Why We Buy Into the Herd, Even When It's Not Good for Us
After IndyMac Bancorp failed, customers waited in line for hours to collect their money. The police had to be called in to quell the mob. The scenes brought to mind dire moments from the Great Depression. This time, with satellite TV trucks parked outside the bank's branches, the world watched last week as our financial system took another body blow.
On the Federal Deposit Insurance Corp. Web site, IndyMac customers were told: "If the balance in your account . . . is less than $100,000, no action is required on your part at this time." The money is insured. But Ruben and Rosalie Uranga, who had less than $100,000 in deposits, lined up anyway, along with many others in similar circumstances.
Why? Though Rosalie Uranga told reporters "Why take a chance?" many behavioral economists watching people herd in line at the bank -- or flush their portfolios of Fannie Mae and Freddie Mac stock -- sense a much deeper, even primal, response at play. I suppose the only way to say this is to just say it: People are acting like frogs.
When a group of frogs senses they are about to be visited by the dreaded snake, they do not hop in separate directions. They bunch up together. And they fight to get in the middle, taking comfort in being further from being eaten by the bad guy. Sheep do it. Minnows do it. It turns out that humans do, too, particularly in financial crashes.
"The safest thing is to run toward the middle," said Elke Weber, a Columbia University business professor who has studied judgment and decision-making. Her correlating four-legged example: gazelles running from lions. "In the middle, surrounded by everyone else, that is where you take comfort. To hide in a crowd is very evolutionary. When you are fearful, you take comfort in herds."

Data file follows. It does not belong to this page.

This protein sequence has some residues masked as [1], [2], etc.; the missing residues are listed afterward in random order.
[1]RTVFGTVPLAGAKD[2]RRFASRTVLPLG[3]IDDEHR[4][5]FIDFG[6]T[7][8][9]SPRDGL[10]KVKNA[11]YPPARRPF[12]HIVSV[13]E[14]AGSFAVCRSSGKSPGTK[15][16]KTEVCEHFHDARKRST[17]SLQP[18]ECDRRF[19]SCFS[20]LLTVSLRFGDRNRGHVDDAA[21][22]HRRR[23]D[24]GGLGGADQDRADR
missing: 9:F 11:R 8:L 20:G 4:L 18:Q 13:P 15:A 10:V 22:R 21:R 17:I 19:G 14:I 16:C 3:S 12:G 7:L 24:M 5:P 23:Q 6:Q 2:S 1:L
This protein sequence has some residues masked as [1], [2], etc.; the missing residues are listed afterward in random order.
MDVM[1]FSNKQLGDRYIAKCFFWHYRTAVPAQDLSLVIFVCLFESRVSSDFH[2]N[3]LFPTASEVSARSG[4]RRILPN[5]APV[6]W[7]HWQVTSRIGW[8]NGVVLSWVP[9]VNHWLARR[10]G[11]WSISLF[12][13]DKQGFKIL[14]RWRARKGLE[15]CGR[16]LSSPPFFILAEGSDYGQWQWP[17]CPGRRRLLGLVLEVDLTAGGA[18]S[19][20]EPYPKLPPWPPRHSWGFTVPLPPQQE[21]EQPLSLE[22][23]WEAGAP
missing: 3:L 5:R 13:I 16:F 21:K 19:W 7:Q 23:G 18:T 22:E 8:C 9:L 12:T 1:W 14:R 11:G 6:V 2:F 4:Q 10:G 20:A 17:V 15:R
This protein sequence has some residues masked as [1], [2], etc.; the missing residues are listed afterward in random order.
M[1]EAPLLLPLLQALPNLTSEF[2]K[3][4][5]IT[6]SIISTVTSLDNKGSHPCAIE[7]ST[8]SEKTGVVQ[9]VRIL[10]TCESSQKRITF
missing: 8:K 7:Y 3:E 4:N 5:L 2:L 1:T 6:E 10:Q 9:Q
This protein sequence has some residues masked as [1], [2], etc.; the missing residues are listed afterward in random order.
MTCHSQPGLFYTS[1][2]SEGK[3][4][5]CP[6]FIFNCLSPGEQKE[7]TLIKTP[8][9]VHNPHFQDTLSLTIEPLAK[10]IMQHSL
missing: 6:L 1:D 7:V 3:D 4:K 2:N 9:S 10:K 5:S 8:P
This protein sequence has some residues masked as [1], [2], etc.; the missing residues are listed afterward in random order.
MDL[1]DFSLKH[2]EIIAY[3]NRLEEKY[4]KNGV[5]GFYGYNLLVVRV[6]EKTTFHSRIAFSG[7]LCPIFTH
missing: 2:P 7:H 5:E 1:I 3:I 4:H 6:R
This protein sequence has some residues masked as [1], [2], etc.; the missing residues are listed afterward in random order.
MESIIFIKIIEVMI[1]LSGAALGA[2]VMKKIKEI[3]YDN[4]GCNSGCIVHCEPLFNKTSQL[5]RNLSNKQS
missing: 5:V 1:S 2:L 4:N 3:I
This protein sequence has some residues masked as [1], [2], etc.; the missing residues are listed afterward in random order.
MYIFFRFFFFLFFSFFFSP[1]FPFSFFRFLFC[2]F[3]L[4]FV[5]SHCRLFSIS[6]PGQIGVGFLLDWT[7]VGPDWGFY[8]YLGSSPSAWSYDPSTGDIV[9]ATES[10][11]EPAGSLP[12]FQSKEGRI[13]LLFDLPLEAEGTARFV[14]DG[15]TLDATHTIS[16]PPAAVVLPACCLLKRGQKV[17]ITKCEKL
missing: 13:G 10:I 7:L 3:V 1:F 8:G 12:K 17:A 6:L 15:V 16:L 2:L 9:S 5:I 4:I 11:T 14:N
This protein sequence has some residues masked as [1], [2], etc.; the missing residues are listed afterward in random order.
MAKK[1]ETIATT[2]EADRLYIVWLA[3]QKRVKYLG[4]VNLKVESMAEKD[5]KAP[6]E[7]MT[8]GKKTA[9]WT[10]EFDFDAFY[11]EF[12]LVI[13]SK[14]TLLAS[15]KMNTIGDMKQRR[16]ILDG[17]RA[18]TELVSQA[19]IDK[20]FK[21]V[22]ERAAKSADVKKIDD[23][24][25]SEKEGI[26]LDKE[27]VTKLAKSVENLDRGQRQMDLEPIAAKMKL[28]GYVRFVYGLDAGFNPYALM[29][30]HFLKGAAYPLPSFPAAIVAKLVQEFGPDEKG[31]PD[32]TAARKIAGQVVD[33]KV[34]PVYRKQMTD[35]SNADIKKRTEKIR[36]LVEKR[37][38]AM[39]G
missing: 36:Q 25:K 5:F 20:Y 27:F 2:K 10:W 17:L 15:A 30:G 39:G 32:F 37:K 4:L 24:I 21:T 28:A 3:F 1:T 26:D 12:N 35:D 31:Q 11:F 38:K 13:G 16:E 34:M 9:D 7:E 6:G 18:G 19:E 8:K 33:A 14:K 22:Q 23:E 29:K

And nothing in recent financial history has provoked as much fear as our current economic downturn, which crescendoed recently with IndyMac's failure; the incessant bad news from other banks; and the federal bailout of Freddie Mac and Fannie Mae, the government-sponsored companies that make the whole U.S. mortgage system work.
Behavioral economists and psychologists see some classic behaviors at play here, leading to herds of people taking measures -- dumping stock, lining up outside banks when they don't need to -- that can actually exacerbate the problems for everyone, causing tornado-like spirals that suck in even wider swaths of people. Though nobody seems to really think that Freddie Mac and Fannie could go under, those stocks have been knocked down significantly.
When the fear buttons are lit up, watch out.
"It makes it difficult for us to think rationally and reasonably," said Hersh Shefrin, a pioneer in behavioral finance and a professor at Santa Clara University.
The instinct is to want to take action, and fast.
"In our studies, what we find is that people in a fearful state will make risk-avoidant choices," said Jennifer Lerner, director of the Laboratory for Decision Research at Harvard University. "The fear drives the goal of reducing uncertainty." So: Sell, sell, sell. "They want to pull their money out because they want that sense of certainty. They can't tolerate the uncertainty," she said.
But why has the response been so intense? People are often more fearful of man-made events than they are of natural ones. "We are rather blase about nature," said Paul Slovic, the founder of Decision Research, an Oregon nonprofit group that studies human behavior and advises governments. "We think it's generally benign even though we get clobbered by it over and over again. That's why after a big storm we go back and rebuild on the spot."